US5694023A - Control and termination of a battery charging process - Google Patents

Control and termination of a battery charging process Download PDF

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Publication number
US5694023A
US5694023A US08677483 US67748396A US5694023A US 5694023 A US5694023 A US 5694023A US 08677483 US08677483 US 08677483 US 67748396 A US67748396 A US 67748396A US 5694023 A US5694023 A US 5694023A
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Prior art keywords
battery
charging
voltage
pulse
rest period
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Expired - Fee Related
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US08677483
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Yury M. Podrazhansky
Boris Tsenter
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Advanced Charger Technology Inc
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Advanced Charger Technology Inc
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    • HELECTRICITY
    • H01BASIC ELECTRIC ELEMENTS
    • H01MPROCESSES OR MEANS, e.g. BATTERIES, FOR THE DIRECT CONVERSION OF CHEMICAL INTO ELECTRICAL ENERGY
    • H01M10/00Secondary cells; Manufacture thereof
    • H01M10/42Methods or arrangements for servicing or maintenance of secondary cells or secondary half-cells
    • H01M10/44Methods for charging or discharging
    • HELECTRICITY
    • H02GENERATION; CONVERSION OR DISTRIBUTION OF ELECTRIC POWER
    • H02JCIRCUIT ARRANGEMENTS OR SYSTEMS FOR SUPPLYING OR DISTRIBUTING ELECTRIC POWER; SYSTEMS FOR STORING ELECTRIC ENERGY
    • H02J7/00Circuit arrangements for charging or depolarising batteries or for supplying loads from batteries
    • H02J7/007Regulation of charging current or voltage
    • H02J7/0072Regulation of charging current or voltage using semiconductor devices only
    • H02J7/0093Regulation of charging current or voltage using semiconductor devices only with introduction of pulses during the charging process
    • YGENERAL TAGGING OF NEW TECHNOLOGICAL DEVELOPMENTS; GENERAL TAGGING OF CROSS-SECTIONAL TECHNOLOGIES SPANNING OVER SEVERAL SECTIONS OF THE IPC; TECHNICAL SUBJECTS COVERED BY FORMER USPC CROSS-REFERENCE ART COLLECTIONS [XRACs] AND DIGESTS
    • Y10TECHNICAL SUBJECTS COVERED BY FORMER USPC
    • Y10STECHNICAL SUBJECTS COVERED BY FORMER USPC CROSS-REFERENCE ART COLLECTIONS [XRACs] AND DIGESTS
    • Y10S320/00Electricity: battery or capacitor charging or discharging
    • Y10S320/18Indicator or display
    • Y10S320/21State of charge of battery

Abstract

A method and an apparatus for adjusting the process of charging a battery so as to charge the battery as rapidly as possible while avoiding overheating of or damage to the battery. The method provides for applying a charging pulse (C1) which provides an average charging current, applying a first depolarizing pulse (D1), waiting for a first rest period (DW1), measuring the voltage (V1) at a predetermined point within the first rest period, applying a second depolarizing pulse (D2), waiting for a second rest period (DW2), measuring the voltage (V2) at the predetermined point within the second rest period, determining a difference between the voltage (V1) and the voltage (V2), and decreasing the average charging current if the difference is greater than a predetermined amount. The present invention also provides for determining whether the battery is low on water.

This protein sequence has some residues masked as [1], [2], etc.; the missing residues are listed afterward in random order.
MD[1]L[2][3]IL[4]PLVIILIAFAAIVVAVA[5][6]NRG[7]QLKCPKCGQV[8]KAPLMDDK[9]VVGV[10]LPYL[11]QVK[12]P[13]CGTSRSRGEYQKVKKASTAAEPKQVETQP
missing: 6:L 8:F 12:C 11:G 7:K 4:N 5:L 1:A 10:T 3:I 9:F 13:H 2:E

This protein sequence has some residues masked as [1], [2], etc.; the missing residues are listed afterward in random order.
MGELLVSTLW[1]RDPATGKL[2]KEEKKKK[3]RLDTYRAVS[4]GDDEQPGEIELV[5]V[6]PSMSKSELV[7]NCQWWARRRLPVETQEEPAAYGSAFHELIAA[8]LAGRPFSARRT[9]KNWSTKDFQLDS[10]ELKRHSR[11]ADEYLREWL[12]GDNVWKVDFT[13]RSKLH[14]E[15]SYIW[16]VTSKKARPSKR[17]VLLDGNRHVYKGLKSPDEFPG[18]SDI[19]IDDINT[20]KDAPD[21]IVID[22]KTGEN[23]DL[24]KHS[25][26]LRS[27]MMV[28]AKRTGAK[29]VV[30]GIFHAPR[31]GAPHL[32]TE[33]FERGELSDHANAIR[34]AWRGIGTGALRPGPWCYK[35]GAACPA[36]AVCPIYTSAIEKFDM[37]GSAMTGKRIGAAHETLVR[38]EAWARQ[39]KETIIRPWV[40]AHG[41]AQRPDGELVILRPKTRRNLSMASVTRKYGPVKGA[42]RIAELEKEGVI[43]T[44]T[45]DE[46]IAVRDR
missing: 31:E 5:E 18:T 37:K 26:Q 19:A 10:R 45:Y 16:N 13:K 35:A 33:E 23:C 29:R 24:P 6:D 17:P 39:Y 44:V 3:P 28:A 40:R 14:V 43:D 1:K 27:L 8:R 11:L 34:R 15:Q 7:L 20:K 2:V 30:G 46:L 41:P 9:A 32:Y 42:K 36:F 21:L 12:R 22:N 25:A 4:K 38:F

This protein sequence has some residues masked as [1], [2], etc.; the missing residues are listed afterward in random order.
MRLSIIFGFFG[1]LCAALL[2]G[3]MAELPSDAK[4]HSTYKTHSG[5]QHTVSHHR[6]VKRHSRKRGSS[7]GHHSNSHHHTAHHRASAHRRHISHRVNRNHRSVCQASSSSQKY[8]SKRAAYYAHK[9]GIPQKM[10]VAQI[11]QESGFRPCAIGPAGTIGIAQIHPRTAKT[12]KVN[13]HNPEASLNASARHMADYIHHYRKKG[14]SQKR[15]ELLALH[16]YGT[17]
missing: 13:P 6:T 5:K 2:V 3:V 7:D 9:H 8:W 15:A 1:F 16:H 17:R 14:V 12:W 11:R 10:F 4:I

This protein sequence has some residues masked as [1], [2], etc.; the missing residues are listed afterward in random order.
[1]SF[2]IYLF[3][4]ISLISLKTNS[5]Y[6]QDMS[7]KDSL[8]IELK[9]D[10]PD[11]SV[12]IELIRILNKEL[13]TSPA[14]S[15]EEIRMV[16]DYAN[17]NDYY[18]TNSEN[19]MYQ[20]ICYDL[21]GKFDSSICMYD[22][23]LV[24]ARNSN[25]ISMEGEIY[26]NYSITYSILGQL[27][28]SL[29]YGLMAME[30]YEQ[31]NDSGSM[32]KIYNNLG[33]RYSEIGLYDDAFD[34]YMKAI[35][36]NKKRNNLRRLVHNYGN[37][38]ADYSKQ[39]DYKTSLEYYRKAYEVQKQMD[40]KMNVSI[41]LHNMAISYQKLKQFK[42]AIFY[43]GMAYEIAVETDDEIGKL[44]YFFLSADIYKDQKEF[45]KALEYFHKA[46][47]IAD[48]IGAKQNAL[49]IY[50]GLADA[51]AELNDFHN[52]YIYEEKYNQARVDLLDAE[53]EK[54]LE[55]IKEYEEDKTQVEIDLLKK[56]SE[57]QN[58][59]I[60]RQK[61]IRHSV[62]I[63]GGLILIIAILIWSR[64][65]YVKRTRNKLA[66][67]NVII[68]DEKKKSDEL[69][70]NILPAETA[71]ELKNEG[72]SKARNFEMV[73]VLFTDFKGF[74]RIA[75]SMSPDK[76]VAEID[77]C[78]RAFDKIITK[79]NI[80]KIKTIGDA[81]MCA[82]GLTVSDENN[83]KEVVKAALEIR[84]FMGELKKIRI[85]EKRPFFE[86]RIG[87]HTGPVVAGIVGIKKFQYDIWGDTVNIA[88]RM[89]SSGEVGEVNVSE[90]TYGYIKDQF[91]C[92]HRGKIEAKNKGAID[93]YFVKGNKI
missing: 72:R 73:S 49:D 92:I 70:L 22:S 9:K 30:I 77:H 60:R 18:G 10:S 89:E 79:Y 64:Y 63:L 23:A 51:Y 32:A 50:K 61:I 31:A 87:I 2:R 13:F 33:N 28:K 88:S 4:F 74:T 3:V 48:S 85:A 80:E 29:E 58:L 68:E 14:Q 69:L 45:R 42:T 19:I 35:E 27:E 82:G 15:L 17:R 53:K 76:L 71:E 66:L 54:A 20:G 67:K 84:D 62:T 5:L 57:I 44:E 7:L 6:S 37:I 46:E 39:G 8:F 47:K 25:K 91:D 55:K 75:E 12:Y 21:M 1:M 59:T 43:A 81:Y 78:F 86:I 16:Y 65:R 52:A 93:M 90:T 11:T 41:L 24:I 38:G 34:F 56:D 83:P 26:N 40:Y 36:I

Description

TECHNICAL FIELD

This invention relates to battery chargers and, more particularly, to a method and an apparatus for controlling the charging process for a battery and for terminating the charging process.

BACKGROUND OF THE INVENTION

There are several methods of charging a battery and several methods of determining when to terminate the charging process for a battery. These methods all suffer from the same problem: they will overcharge a battery. If a battery is overcharged it will produce oxygen on the positive electrode. This oxygen is then consumed by the negative electrode and the battery will heat up. The risk of some damage to batteries due to overcharging is normal procedure for most charging techniques. Battery manufacturers, to somewhat account for this, design batteries with extra negative electrode material. However, overcharging irreversibly consumes the negative electrode and, once the extra material is consumed, then future overcharging will reduce the amount of negative electrode available for the charge storage so the capacity of the battery will decline.

A well-documented effect of overcharging, particularly using direct current charging, is that the battery voltage will decrease. This decrease in the battery voltage is frequently referred to as minus delta V or negative delta V. One method of determining the state of charge is to detect the occurrence of minus delta V and to terminate the charging process on such occurrence. However, this method will reduce the battery life because the minus delta V occurs when an excess of oxygen is produced by the positive electrode and consumed by the negative electrode. As a consequence, this method allows the battery temperature to rise and also allows pressure to build up inside the battery.

Another method of determining when to terminate the charging process has been used when the battery is charged by forcing pulses of current though the battery and applying a discharge pulse after each charging pulse. In this method the charging process is terminated either in response to the average discharge current during the discharge pulse or in response to the ratio of energy removed by the discharge pulse compared to the energy provided to the battery during preceding charging pulse. However, there is not a strong relationship between discharge voltage value and the state of charge of the battery.

Another method of terminating the charging process provides for sampling the terminal voltage of the battery between charging pulses a predetermined time after the beginning of the charge.